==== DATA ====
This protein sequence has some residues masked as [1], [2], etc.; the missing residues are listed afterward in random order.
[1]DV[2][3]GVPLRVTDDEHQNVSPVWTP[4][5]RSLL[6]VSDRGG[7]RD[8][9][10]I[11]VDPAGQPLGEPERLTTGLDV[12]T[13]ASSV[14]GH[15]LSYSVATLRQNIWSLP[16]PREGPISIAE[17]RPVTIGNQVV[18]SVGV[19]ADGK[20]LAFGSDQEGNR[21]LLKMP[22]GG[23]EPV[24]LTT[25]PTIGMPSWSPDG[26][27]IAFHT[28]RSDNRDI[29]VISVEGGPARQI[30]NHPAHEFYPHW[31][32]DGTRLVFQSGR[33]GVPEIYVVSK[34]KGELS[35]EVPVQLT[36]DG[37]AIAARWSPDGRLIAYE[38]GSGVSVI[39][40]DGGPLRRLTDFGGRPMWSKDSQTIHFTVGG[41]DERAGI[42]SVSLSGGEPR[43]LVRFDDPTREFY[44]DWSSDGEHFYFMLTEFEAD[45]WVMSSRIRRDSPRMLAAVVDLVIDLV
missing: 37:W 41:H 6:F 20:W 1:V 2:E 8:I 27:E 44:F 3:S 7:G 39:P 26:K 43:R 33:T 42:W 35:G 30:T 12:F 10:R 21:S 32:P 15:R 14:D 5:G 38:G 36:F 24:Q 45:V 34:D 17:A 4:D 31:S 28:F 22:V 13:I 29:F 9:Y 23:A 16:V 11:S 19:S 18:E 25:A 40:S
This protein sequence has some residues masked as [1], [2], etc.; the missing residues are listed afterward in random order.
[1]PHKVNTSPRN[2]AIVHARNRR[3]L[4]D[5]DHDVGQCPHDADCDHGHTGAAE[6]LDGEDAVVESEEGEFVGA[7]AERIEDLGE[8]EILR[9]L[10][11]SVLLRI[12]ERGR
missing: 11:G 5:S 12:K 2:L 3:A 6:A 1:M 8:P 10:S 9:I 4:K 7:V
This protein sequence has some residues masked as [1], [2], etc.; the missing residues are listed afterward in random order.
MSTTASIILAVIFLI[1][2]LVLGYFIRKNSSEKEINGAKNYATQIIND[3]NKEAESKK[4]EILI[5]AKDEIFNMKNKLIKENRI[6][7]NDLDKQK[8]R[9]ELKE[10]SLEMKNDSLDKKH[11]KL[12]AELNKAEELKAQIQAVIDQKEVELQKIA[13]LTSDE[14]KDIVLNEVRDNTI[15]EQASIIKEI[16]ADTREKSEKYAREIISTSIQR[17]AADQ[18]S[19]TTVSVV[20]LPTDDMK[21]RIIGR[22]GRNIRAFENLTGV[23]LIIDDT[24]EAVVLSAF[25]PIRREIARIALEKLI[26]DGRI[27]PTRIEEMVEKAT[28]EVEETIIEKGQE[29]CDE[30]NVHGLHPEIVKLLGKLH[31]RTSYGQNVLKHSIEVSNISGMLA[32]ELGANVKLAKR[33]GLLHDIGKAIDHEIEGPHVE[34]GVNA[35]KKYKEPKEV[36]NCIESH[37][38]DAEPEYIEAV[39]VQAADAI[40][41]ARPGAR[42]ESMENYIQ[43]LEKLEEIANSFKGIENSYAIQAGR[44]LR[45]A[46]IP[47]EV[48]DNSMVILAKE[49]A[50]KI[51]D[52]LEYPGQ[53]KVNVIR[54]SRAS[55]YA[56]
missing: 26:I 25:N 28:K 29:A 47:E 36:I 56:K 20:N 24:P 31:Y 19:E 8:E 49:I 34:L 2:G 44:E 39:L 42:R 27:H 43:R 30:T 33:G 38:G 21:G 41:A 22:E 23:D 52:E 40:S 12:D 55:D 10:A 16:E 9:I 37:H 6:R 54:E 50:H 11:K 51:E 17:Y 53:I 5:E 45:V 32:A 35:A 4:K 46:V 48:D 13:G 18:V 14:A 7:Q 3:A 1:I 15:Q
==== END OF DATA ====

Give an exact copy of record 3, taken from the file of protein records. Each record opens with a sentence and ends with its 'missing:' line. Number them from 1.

This protein sequence has some residues masked as [1], [2], etc.; the missing residues are listed afterward in random order.
MSTTASIILAVIFLI[1][2]LVLGYFIRKNSSEKEINGAKNYATQIIND[3]NKEAESKK[4]EILI[5]AKDEIFNMKNKLIKENRI[6][7]NDLDKQK[8]R[9]ELKE[10]SLEMKNDSLDKKH[11]KL[12]AELNKAEELKAQIQAVIDQKEVELQKIA[13]LTSDE[14]KDIVLNEVRDNTI[15]EQASIIKEI[16]ADTREKSEKYAREIISTSIQR[17]AADQ[18]S[19]TTVSVV[20]LPTDDMK[21]RIIGR[22]GRNIRAFENLTGV[23]LIIDDT[24]EAVVLSAF[25]PIRREIARIALEKLI[26]DGRI[27]PTRIEEMVEKAT[28]EVEETIIEKGQE[29]CDE[30]NVHGLHPEIVKLLGKLH[31]RTSYGQNVLKHSIEVSNISGMLA[32]ELGANVKLAKR[33]GLLHDIGKAIDHEIEGPHVE[34]GVNA[35]KKYKEPKEV[36]NCIESH[37][38]DAEPEYIEAV[39]VQAADAI[40][41]ARPGAR[42]ESMENYIQ[43]LEKLEEIANSFKGIENSYAIQAGR[44]LR[45]A[46]IP[47]EV[48]DNSMVILAKE[49]A[50]KI[51]D[52]LEYPGQ[53]KVNVIR[54]SRAS[55]YA[56]
missing: 26:I 25:N 28:K 29:A 47:E 36:I 56:K 20:N 24:P 31:Y 19:E 8:E 49:I 34:L 2:G 44:E 39:L 42:R 27:H 43:R 30:T 33:G 38:G 21:G 41:A 22:E 23:D 52:E 40:S 12:D 55:D 10:A 16:E 9:I 37:H 6:R 54:E 50:H 11:K 51:E 17:Y 53:I 5:E 45:V 32:A 35:A 4:K 46:V 48:D 13:G 18:V 14:A 7:Q 3:A 1:I 15:Q